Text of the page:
It is the poor who benefitted and - it is indeed the poor people, mostly women, who are inconsolable at the death of their Amma.

How should we celebrate the life of Selvi Jayalalithaa?

J Jayalalithaa was the only man in the AIADMK. Without a sexist undertone, she was widely believed to be an effective Chief Minister and an authoritative Party leader. She single-handedly kept her party-men in line. To understand the importance of her journey, one must pay attention to the fact that she was a political leader without dynastic influences, in the Tamil Nadu context this is remarkable. It wasn’t easy for a woman, without prior political experience to do what she achieved.

  • She should be remembered for being a secular leader. Although caste undertones were strongly present in her rule, they can probably be forgiven as indispensable to electoral politics in India.
  • Cult sentiment and feet-darshan aside, Jayalalithaa was a well-respected politician not just among the people of Tamil Nadu and her well-wishers, but also across the country, and most importantly across party lines. Her policies though populist found takers within the lower rungs of society; it was easy to overlook her schemes as being propaganda, a means to an end or even just legal bribery – but to the common man and women, laptops and scores of kitchen appliances took her from being perceived as a public representative to being a revered divine-like figure.

She was a champion of the popular ‘ladies sentiment’. Chest beating, wailing women grieving over her demise have not been paid to act; there is a genuine sense of loss. Her schemes and policies were geared towards betterment of the Tamil woman, from the Amma canteens to the self-help groups – women were an integral part of her governance.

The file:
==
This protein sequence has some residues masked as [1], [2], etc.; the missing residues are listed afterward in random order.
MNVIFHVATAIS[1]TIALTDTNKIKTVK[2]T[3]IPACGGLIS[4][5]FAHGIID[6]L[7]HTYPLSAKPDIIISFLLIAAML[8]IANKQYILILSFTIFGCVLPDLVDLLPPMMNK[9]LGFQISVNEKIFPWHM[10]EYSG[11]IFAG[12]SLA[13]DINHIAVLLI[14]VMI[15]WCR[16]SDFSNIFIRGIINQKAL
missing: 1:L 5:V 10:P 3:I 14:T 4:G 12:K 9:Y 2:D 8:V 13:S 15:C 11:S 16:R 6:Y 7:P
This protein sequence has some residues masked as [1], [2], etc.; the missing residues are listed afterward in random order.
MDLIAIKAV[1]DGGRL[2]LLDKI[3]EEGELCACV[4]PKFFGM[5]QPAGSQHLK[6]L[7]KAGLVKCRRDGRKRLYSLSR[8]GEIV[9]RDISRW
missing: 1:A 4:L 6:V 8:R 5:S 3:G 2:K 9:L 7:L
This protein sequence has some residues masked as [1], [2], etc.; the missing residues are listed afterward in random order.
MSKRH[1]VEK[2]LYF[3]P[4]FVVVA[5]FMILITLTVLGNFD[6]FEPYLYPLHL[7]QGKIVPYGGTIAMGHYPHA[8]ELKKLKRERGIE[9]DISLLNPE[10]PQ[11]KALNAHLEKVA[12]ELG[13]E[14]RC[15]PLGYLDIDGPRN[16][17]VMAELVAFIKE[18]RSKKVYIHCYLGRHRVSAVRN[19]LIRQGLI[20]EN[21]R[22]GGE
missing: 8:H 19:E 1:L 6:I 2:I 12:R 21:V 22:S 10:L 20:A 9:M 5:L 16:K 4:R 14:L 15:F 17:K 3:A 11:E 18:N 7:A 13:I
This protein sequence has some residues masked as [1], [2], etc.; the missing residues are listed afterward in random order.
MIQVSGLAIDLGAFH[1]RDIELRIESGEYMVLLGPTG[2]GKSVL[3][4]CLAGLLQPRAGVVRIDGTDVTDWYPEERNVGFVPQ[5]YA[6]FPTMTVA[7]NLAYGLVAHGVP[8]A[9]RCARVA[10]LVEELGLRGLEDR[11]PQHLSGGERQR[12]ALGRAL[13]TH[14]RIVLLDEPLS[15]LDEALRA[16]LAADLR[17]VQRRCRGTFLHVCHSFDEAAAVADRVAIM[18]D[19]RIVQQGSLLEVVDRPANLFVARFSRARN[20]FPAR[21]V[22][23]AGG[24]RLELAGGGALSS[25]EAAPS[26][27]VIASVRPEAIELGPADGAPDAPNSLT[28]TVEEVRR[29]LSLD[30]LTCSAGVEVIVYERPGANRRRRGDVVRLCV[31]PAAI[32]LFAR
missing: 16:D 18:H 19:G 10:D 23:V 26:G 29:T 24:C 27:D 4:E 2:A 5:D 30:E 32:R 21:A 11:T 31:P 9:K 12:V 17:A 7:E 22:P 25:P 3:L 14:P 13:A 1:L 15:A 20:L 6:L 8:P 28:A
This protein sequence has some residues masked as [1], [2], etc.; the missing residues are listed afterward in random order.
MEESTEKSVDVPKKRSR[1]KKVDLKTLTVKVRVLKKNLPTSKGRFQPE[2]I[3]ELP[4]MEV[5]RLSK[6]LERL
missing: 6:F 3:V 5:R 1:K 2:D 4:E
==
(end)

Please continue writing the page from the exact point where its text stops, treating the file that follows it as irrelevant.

She should be remembered for her resilience. To beat the anti-incumbency sentiment, to come back into power case after case, is not a mean feat. It is important to keep in mind that her political opposition at the time was very well established when she took over the divided party, AIADMK, after MGR’s death. The Party is what it is because of her.

Jayalalithaa should be celebrated for her achievements. Her story of poverty to politics is not new in the Indian scene, but in a society that is inherently patriarchal and sexist, her achievements are nothing short of phenomenal. She will continue to dominate the political scene even after her death, the legacy she leaves behind may not pull the AIADMK through the new challenges but it will definitely play a role in electoral politics. Don’t expect the stickers on laptops, and portraits on public utilities to disappear anytime soon. They cannot win an election without Amma, even after she is gone.

The familiar face in the white tempo will no longer brighten the lives of passers-by who wait for hours to see her smile. The loss will continue to haunt Poes garden and Fort St. George but life and politics will go on, as they inevitably do.

It is important to remember that Jayalalithaa came into power in a similar situation after MGR’s death in 1987, even though there might never be another ‘Amma’ to rise in 2016. She has set an eternal example for successive generations to look up to.